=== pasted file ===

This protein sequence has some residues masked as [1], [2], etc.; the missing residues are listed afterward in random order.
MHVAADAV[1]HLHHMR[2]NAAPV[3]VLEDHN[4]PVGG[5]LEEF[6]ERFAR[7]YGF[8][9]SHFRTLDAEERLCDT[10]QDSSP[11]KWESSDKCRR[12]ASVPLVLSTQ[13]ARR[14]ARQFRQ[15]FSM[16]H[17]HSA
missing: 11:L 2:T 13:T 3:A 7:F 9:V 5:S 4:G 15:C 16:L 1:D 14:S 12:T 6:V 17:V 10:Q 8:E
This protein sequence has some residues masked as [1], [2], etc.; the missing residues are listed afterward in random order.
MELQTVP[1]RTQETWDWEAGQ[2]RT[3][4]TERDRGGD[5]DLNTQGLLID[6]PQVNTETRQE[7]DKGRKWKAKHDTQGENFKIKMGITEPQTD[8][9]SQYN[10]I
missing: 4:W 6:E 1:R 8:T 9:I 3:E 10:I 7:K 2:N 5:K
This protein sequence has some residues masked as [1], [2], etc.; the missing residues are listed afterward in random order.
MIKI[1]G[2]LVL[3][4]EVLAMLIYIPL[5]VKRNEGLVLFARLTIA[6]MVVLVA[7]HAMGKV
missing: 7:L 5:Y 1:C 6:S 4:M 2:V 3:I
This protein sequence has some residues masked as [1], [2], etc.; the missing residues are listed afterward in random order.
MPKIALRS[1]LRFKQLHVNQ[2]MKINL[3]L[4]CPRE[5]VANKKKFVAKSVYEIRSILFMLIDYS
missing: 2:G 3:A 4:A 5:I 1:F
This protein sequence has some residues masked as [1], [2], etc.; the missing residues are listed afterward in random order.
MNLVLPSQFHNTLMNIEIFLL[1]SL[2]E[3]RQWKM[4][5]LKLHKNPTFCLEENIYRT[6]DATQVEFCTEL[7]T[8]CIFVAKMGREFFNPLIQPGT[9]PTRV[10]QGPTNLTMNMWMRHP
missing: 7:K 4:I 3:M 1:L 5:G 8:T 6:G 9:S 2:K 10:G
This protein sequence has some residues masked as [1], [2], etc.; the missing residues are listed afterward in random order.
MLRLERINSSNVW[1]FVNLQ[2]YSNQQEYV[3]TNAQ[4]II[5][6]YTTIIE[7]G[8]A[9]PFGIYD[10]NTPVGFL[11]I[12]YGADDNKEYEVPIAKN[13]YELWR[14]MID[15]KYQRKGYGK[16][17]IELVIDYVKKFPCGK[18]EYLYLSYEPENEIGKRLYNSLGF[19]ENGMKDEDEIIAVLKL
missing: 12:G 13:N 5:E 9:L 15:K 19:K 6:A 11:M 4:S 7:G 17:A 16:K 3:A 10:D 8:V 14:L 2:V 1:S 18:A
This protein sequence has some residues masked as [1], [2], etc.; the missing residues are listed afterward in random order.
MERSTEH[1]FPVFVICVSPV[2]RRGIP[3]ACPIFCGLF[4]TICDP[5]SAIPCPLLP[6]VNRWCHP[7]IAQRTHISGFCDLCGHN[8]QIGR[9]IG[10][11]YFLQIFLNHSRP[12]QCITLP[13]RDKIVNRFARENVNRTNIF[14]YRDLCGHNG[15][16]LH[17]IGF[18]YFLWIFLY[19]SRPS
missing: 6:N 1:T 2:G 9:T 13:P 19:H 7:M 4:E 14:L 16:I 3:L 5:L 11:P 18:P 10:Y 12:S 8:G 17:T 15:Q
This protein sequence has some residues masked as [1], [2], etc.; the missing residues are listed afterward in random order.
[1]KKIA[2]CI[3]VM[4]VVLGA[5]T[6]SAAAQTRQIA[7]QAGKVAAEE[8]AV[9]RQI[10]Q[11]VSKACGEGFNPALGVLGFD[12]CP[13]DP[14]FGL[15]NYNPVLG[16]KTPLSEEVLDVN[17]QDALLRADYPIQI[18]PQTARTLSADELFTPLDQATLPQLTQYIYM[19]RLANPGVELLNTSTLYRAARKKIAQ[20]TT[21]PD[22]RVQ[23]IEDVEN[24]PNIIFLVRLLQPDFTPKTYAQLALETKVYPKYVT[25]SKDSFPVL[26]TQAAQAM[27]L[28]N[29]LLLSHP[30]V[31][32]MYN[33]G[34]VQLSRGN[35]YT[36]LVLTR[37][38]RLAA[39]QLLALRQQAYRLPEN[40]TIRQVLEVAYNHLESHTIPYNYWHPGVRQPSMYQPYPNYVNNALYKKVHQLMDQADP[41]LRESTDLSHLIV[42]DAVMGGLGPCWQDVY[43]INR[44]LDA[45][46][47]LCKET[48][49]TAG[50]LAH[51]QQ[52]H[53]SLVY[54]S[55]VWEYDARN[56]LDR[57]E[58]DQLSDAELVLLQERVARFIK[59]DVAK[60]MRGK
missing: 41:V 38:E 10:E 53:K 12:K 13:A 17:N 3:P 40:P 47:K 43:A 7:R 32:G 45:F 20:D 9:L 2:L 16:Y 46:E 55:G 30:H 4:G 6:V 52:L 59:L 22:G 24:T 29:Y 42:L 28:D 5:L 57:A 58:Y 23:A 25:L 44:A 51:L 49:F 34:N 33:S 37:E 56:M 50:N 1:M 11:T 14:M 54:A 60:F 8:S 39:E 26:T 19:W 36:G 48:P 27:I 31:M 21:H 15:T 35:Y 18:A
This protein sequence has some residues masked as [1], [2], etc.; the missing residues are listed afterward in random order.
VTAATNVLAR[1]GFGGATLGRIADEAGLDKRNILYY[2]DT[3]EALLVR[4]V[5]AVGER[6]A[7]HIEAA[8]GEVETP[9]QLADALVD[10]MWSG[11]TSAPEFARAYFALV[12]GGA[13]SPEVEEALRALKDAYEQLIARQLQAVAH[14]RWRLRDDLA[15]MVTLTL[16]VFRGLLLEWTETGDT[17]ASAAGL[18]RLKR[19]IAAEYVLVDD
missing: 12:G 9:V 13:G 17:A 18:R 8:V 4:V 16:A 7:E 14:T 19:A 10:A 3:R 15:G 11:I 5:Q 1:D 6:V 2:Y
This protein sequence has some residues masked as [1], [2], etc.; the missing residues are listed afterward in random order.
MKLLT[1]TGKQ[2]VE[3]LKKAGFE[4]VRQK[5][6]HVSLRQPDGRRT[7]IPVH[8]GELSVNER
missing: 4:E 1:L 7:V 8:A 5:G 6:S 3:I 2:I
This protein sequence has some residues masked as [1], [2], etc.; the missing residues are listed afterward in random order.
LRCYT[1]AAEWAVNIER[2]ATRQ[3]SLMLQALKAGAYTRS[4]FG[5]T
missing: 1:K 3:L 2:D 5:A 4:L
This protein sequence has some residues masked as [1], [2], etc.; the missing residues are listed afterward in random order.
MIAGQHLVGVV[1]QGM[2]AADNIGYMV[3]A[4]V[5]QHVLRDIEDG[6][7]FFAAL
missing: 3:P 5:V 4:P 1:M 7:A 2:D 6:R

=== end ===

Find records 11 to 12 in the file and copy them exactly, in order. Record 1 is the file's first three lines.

This protein sequence has some residues masked as [1], [2], etc.; the missing residues are listed afterward in random order.
LRCYT[1]AAEWAVNIER[2]ATRQ[3]SLMLQALKAGAYTRS[4]FG[5]T
missing: 1:K 3:L 2:D 5:A 4:L
This protein sequence has some residues masked as [1], [2], etc.; the missing residues are listed afterward in random order.
MIAGQHLVGVV[1]QGM[2]AADNIGYMV[3]A[4]V[5]QHVLRDIEDG[6][7]FFAAL
missing: 3:P 5:V 4:P 1:M 7:A 2:D 6:R